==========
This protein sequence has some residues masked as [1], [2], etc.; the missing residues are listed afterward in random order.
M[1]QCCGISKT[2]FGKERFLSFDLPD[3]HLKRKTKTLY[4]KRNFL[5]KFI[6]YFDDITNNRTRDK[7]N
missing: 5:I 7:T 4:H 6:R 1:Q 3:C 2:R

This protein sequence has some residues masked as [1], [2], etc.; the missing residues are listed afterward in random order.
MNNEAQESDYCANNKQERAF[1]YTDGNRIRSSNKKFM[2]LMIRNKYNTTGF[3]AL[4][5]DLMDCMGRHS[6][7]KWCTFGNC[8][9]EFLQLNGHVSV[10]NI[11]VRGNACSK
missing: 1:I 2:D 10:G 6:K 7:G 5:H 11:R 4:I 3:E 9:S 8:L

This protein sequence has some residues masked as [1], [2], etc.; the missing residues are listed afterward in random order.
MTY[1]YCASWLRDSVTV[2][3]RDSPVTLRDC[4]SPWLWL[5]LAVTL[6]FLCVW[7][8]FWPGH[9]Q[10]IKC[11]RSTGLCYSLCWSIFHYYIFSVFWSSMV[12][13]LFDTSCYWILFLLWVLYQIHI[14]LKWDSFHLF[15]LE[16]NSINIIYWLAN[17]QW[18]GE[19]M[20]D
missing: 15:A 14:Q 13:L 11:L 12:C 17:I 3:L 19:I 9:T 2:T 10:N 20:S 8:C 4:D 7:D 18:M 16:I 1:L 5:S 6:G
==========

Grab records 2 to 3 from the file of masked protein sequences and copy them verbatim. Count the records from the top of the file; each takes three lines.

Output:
This protein sequence has some residues masked as [1], [2], etc.; the missing residues are listed afterward in random order.
MNNEAQESDYCANNKQERAF[1]YTDGNRIRSSNKKFM[2]LMIRNKYNTTGF[3]AL[4][5]DLMDCMGRHS[6][7]KWCTFGNC[8][9]EFLQLNGHVSV[10]NI[11]VRGNACSK
missing: 1:I 2:D 10:G 6:K 7:G 5:H 11:R 4:I 3:E 9:S 8:L

This protein sequence has some residues masked as [1], [2], etc.; the missing residues are listed afterward in random order.
MTY[1]YCASWLRDSVTV[2][3]RDSPVTLRDC[4]SPWLWL[5]LAVTL[6]FLCVW[7][8]FWPGH[9]Q[10]IKC[11]RSTGLCYSLCWSIFHYYIFSVFWSSMV[12][13]LFDTSCYWILFLLWVLYQIHI[14]LKWDSFHLF[15]LE[16]NSINIIYWLAN[17]QW[18]GE[19]M[20]D
missing: 15:A 14:Q 13:L 11:L 12:C 17:I 3:L 19:I 9:T 2:T 10:N 20:S 8:C 4:D 7:D 18:M 16:I 1:L 5:S 6:G